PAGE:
J.J. WATT, QUARTERBACK, HOUSTON TEXANS: That's a good question. I mean, I think Goff a little bit. And the offensive line of the Rams does a good job. Andrew Weber does a great job up front. And obviously they have Todd Gurley and C.J. Anderson behind them. They can do a lot of damage on the ground if they are successful.

WIRE: That running game takes pressure off Goff. Gives him time to throw.

WARD: Your whole defensive coordinator, Wade Phillips, has a huge task to get after Tom Brady. What does Wade Phillips need to do to be successful in this game?

[17:35:09] WATT: Wade's the man. First, I got to play for Wade my couple of years in the league. He's obviously had success before against the Patriots in the Super Bowl. He plays really good man coverage behind. And then he has pass rushers up front. Which he obviously has with this team. He's going to do what he does. He may mix up a few things here and there. The reason he's been successful for so long, is because he stuck to what works. If was simple. You have to trust your players.

BRIGGS: We're going to get into that. But forgive me first for pointing out, you are zero-six against Tom Brady, don't hurt me. And of your 92 career sacks, only one half of one comes against the goat. He's 41. He's slow.


BRIGGS: Why is he hard to sack? He's 41 and slow. Why is he hard to sack?

WATT: He's smart, very smart. He knows what can beat him. And that's getting hit and getting pressure up in his face. What is he going to do? He's getting the ball out quick. He knows where his guys are going to be. He knows who's going to be open, he knows the coverage, and he figures it all out. He doesn't want to take a hit, like he said, he's 41 years old. He didn't make it there by not being smart.

WIRE: He doesn't just get it out of his hands. It's lightning-fast, 2.5 seconds, that ball is gone. That's not a lot of time.

WATT: And 90 attempts, zero sacks in the playoffs.

WARD: It's crazy.

WIRE: There's one man, though, in the NFL, who had more sacks than you this year. Aaron Donald, he plays for the Rams. What does he need to do to try to get pressure on Brady?

WATT: He's great. An unbelievable player. I think what Aaron needs to do. We can show him.


WIRE: I'm going to be Tom.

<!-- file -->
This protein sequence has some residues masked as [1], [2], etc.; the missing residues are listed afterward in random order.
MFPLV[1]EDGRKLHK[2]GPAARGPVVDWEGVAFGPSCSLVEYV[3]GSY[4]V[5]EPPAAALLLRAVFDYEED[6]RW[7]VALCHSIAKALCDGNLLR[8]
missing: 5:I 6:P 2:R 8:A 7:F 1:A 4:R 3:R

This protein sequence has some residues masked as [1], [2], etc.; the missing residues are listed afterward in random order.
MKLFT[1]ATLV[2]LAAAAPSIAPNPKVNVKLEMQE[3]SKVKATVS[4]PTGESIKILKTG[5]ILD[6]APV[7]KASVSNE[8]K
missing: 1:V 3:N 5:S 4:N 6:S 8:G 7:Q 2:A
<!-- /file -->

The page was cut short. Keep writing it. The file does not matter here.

BRIGGS: You're going to be Tom?


WATT: We're the edge, biggest thing with tom is that he knows. Edge rushers are coming hot around the edge. He knows where he's safe.

The thing that Aaron can do on the inside, push that pocket, make him feel unsafe. Come out the backside for the edge rushers or get the ball on his hands.

WARD: Let's hear it for Aaron Donald, baby.

WATT: You come up the middle.


WATT: Tom's in the back.


WIRE: That's what we did right there.

BRIGGS: Do you have to sack Tom Brady?


BRIGGS: Or do you have to pressure him? Move him off of a spot. WATT: Sacks are the best. That's where the Rams have a good

advantage. They have Donald and Suh (ph) coming up the middle. You can get pressure on the middle of the pocket, he knows how to handle the edge rushers. If you're going to have success, your best bet is hard pressure up the gut.

BRIGGS: Easier said than done.

WATT: Much easier said than done.

BRIGGS: Can they do it? Will they do it? Who wins this game and why?

WATT: I have no idea. Tom is the best of all time. With his success and these games, and their experience in this game, it's tough to go against them. The way Phillips has done it before, the defense is very good. They have a smart offensive coach. I don't know. That was my answer.


BRIGGS: I'm not going to pick one.

WARD: I appreciate the insights. But you guys, you personally, have done it all. The face of the league, defensive player of the year, you do great community work.

WATT: Thank you.

WARD: Next year, we want to see J.J. Watt and the Super Bowl. Giving us great insight.


WIRE: Who else wants to see J.J. Watt in the Super Bowl next year?


BRIGGS: We have to get them one of those rings.


WATT: I need that.


WATT: Appreciate that. Thank you, guys, very much. I appreciate you all.

Thank you very much. Thank you.

BRIGGS: He's the league's breakout star of the year and came so close to playing in this Super Bowl. Kansas City Chiefs Q.B. and the likely MVP, Patrick Mahomes, here. He'll join us next.

(COMMERCIAL BREAK) [17:43:44] BRIGGS: Welcome back to KICKOFF IN ATLANTA. It's Brady v. Goff on Sunday. When the story of 2018 is written, it will focus on the video game like exploits of Chiefs Quarterback Patrick Mahomes, the first-year starter, the second player ever to throw for 5,000 yards and 50-plus touchdowns. He joins us now on set.